Meanwhile, a reader of this blog posts an interesting, and dead-on accurate, assessment of the Bill Clinton speech fees:
Suppose that you are a business that wants to get Hillary to vote a certain way in the Senate. You give Bill a "speaking fee" of $250,000, and you get the vote. Voila!Indeed.
I was reading this comical blog post about unclaimed property being held by the State of Oregon, when just for kicks (and work avoidance) I went over to the state site and threw in a name of someone whose address recently changed. Lo and behold, I found this and this. Too much. Do you think Blackmer and the munchkins know about it?
Don't blog yourself to death.
We're putting this on our calendar.
America is so lucky to have you looking out for those vital interests you hold so dear.
Do you ever wonder how Portland Commissioner Erik Sten's chief lackey, Jim MIddaugh, is the only candidate to succeed him who qualified for several hundred thousand dollars of taxpayer "clean money" under the "voter-owed elections" system?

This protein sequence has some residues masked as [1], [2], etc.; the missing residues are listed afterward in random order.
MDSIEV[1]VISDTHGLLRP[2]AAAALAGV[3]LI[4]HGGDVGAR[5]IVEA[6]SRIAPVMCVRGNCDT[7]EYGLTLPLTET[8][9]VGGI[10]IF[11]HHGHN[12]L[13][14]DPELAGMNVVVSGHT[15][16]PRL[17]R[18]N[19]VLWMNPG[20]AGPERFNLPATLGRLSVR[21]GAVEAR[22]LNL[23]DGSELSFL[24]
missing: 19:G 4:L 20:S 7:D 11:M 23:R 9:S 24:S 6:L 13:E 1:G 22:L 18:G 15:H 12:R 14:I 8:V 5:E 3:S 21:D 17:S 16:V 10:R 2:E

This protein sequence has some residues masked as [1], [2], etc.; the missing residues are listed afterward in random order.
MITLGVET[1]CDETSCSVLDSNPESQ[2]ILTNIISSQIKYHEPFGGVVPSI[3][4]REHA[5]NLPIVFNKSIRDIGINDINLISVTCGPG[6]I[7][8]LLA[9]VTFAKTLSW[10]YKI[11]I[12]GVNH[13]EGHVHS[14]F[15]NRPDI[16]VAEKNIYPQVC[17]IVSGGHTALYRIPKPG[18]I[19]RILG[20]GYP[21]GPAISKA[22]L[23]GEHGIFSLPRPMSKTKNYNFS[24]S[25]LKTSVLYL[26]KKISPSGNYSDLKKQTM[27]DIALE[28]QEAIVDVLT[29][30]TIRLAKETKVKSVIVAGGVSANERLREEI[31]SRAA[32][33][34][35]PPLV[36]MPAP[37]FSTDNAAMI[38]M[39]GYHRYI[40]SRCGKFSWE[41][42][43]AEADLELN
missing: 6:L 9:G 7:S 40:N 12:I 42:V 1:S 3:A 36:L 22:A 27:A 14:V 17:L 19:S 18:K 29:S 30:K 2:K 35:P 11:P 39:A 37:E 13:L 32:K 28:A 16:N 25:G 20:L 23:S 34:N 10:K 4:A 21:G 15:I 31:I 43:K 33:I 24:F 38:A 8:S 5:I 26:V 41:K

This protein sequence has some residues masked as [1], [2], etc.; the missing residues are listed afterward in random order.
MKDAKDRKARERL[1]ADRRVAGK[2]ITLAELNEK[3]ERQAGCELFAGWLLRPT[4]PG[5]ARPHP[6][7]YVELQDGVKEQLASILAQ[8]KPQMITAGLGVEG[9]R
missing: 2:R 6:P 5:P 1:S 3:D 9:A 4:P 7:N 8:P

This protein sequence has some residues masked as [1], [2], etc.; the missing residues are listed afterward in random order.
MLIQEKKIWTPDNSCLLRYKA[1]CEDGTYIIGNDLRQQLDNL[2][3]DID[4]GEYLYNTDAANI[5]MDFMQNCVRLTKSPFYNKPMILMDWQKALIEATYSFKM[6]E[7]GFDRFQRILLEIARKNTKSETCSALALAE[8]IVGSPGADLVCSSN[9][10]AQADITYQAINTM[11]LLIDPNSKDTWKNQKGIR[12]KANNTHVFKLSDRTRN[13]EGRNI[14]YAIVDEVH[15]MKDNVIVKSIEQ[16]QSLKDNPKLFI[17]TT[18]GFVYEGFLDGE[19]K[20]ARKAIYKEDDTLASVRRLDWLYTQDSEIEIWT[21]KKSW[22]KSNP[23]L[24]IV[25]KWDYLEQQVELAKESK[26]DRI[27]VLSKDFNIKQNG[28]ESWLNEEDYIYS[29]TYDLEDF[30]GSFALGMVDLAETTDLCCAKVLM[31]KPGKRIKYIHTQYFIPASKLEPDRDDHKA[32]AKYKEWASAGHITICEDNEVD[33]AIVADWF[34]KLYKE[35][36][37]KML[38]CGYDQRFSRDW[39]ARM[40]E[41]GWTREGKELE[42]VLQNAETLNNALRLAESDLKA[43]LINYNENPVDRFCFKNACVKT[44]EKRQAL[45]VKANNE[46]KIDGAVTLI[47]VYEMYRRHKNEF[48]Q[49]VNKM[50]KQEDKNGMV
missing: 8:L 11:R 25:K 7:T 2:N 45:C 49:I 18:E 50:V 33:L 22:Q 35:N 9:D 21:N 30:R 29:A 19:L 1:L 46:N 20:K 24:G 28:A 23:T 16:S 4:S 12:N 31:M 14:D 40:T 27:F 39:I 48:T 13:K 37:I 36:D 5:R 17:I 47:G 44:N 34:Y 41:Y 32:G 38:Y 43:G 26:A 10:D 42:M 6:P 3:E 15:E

Maybe because Sten tipped him off around Thanksgiving that the Stenmeister was packing it in, while he didn't tell the public about it until after the holidays. One of Middaugh's opponents, Ed Garren, reportedly sent this e-mail around last night:
On Thursday, April 3rd, city council candidate for seat #2, Jim Middaugh, offered a candid insight into his political aspirations. Middaugh knew his boss Erik Sten was going to resign "around Thanksgiving."What sleaze. Between this and the lie that Sten, reportedly with a million-dollar mortgage to pay, supposedly doesn't have a clue as to what he's doing to do next, his career is ending in an illustrative pack of lies and manipulations. Way to go, Opie.
He shared this during a videotaped candidate interview at the Willamette Week, in front of his opponents, and WW editorial staff.
He quickly clarified that he did not actually decide to seek office until January 14, approximately seven weeks after Councilmember Sten had told him he planned to resign after the first of the year.
Later, during a candidate forum on Hayden Island, he was asked by candidate Ed Garren, "Jim, when did you know Erik was going to resign?" Middaugh's response, "around Thanksgiving." He went on to deride Garren for being a "conspiracy theorist", presumably over Garren's concern that having six weeks advance knowledge of Sten's resignation might have given Middaugh an unfair advantage in collecting contributions for "Voter Owned Elections."